At the screening level, we retain information on the children’s age and gender, the number of children screened in each school and the CCC-S test scores. The CCC-S test is a brief version of the CCC-2 [38]. The CCC-2 has been shown to be highly effective at discriminating children with communication difficulties from typically developing children [38]. The CCC-S includes 13 items from the CCC-2 General Communication Composite. These items measure speech, morphology/syntax, semantics, and discourse skills in everyday contexts. For SCALES, teachers were requested to assess how often a range of language behaviours occur on a 4-point scale: 0 = rarely/never, 1 = occasionally, 2 = regularly; 3 = frequently/always. The CCC-S ranges from 0 to 39 with higher scores denoting worse outcomes.

At the intensive assessment level, we retain information on scores from the Expressive Vocabulary and the Narrative Recall tests and child age. During the Expressive Vocabulary test, the child is required to look at pictures and name concepts, objects or actions. The scores on the Expressive Vocabulary test range from 0 to 190 with higher values indicating better outcomes. The Cronbach’s Coefficient Alpha value, a measure of internal consistency, for children aged 5- to 8- years, is between 0.94 and 0.97. Test-retest reliability coefficients for the Expressive Vocabulary is also very high with values of 0.98 when raw scores are considered and 0.97 when standard scores are considered [39]. For the Narrative Recall test [40]) children are required to listen to a pre-recorded story about a monkey in a forest, which is played over headphones and is accompanied by pictures shown on a laptop screen. At the end of the story, the child is required to narrate it back in their own words and is given a mark for each correctly re-told part. The child’s retelling of the story is audio recorded. Narrative Recall ranges from 0 to 35 with higher scores indicating a better outcome. The Cronbach’s Coefficient Alpha value for children aged 6- to 11-years is 0.73.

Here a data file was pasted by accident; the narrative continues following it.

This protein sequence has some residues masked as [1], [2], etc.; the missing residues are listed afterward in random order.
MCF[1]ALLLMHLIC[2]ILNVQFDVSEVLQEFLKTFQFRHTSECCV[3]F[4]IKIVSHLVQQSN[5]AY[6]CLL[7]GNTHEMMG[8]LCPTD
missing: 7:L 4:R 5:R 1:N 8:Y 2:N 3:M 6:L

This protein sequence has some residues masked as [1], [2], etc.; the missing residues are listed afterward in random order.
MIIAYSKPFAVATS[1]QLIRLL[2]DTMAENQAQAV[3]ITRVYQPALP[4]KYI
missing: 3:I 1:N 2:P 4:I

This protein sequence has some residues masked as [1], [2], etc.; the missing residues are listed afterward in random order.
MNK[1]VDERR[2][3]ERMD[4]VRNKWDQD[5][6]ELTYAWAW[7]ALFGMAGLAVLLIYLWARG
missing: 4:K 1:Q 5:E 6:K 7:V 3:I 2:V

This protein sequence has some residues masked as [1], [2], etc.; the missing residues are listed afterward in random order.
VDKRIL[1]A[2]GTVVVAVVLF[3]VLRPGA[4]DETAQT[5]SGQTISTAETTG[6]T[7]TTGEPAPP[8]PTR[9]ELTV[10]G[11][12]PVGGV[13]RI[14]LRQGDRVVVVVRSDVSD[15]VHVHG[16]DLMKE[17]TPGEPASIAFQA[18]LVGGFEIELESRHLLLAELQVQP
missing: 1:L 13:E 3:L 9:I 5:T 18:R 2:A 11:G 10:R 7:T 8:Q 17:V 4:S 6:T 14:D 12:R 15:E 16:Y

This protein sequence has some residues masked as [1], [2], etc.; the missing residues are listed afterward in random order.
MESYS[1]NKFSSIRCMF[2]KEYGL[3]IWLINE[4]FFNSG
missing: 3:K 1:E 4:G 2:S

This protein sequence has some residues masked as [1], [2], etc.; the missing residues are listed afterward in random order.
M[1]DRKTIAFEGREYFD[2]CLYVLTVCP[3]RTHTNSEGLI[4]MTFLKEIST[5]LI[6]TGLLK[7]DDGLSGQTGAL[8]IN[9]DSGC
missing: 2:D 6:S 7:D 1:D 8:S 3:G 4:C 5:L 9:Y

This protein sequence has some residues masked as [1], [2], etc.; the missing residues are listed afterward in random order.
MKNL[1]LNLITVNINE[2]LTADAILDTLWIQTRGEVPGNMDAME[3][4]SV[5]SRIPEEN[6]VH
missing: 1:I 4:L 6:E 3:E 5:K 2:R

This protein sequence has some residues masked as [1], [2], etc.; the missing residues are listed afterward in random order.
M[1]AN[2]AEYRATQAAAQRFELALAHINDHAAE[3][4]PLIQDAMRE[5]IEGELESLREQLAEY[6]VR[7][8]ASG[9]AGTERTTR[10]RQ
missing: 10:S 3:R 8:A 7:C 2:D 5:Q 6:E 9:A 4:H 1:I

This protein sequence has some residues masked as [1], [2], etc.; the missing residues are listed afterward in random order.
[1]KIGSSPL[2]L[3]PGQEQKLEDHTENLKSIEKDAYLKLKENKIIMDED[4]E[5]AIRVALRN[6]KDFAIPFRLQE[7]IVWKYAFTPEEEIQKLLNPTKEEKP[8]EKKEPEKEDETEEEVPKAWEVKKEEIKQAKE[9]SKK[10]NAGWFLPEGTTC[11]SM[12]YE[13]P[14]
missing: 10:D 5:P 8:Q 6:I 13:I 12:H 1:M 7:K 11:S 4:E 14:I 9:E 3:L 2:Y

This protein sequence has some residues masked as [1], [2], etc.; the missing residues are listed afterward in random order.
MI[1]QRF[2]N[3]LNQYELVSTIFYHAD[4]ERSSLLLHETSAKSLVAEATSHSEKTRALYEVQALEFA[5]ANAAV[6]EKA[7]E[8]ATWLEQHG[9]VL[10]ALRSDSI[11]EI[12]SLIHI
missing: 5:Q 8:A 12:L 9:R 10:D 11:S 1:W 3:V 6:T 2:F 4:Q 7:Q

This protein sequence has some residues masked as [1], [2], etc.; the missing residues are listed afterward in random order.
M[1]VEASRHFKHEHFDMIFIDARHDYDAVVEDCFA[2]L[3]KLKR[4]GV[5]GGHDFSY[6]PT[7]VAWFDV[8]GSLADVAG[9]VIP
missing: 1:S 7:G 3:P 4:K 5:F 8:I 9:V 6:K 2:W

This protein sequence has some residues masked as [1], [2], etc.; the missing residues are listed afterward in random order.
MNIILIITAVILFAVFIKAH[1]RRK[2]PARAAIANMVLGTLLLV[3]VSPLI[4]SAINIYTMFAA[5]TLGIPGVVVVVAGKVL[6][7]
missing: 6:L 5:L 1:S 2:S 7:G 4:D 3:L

Firstly, we fit the Poisson auxiliary model to scores from the Expressive Vocabulary test and compare its output with that from the weighted version of model 1. Sampling weights for the weighted model were estimated by inverting the predicted probability of the logistic model that included the variables that took part in the selection of the sample: log[p(EVi=1|Si,Ni,Gi)/(1−p(EVi=1|Si,Ni,Gi))]=α+β1Si+β2Ni+β3Gi, where EVi is a binary indicator denoting whether scores from the Expressive Vocabulary test at school-year 3 are observed (coded 1) or not (coded 0), Si is a binary indicator of communication difficulties based on the CCC-S test, Ni is the total number of pupils screened in a school, and Gi is an indicator for gender.

The Box-Cox transformation (Yλ−1)/λ was used to transform the Expressive Vocabulary responses throughout. The skewness minimisation parameter λ was chosen via maximum likelihood and/or via running model diagnostics. The ages at screen, and at the three school years were centred around the mean age of school year one. Goodness-of-fit was assessed by plotting the distributions of the level-1 residuals and the predicted values of the random intercepts and random slopes. We tested for overdispersion in the CCC-S using the BIC values from two models that used the screening variable either in a Poisson regression or in a negative binomial regression. As an additional test of model fit, we produced Z-scores from model parameters and compared these scores with those returned by the LMS method. The Z-scores were estimated as:

$$\begin{array}{@{}rcl@{}} Z_{ji}=\frac{y_{ji}-\mathbf{X}_{i}\mathbf{b}}{\sqrt{var(y_{ji}|\mathbf{X}_{i})}} \end{array} $$

where Xi is a matrix that holds the covariates for all the units j of child i, Xib is the fixed part of the model, and var (yji|Xi) is the heteroskedastic conditional variance of the responses, equal to the conditional variance of the total residual of growth model 1: \(var(\beta _{i0})+age_{ji}^{2}*var(\beta _{i1})+2age_{ji}*cov(\beta _{i0},\beta _{i1})+var(\epsilon _{ji})\), where βi0 denotes the random intercept, βi1 the random slope, and εji the level-1 residual. Assuming that the response is Normally distributed across all ages, the percentile charts were based on centile values calculated for each age as: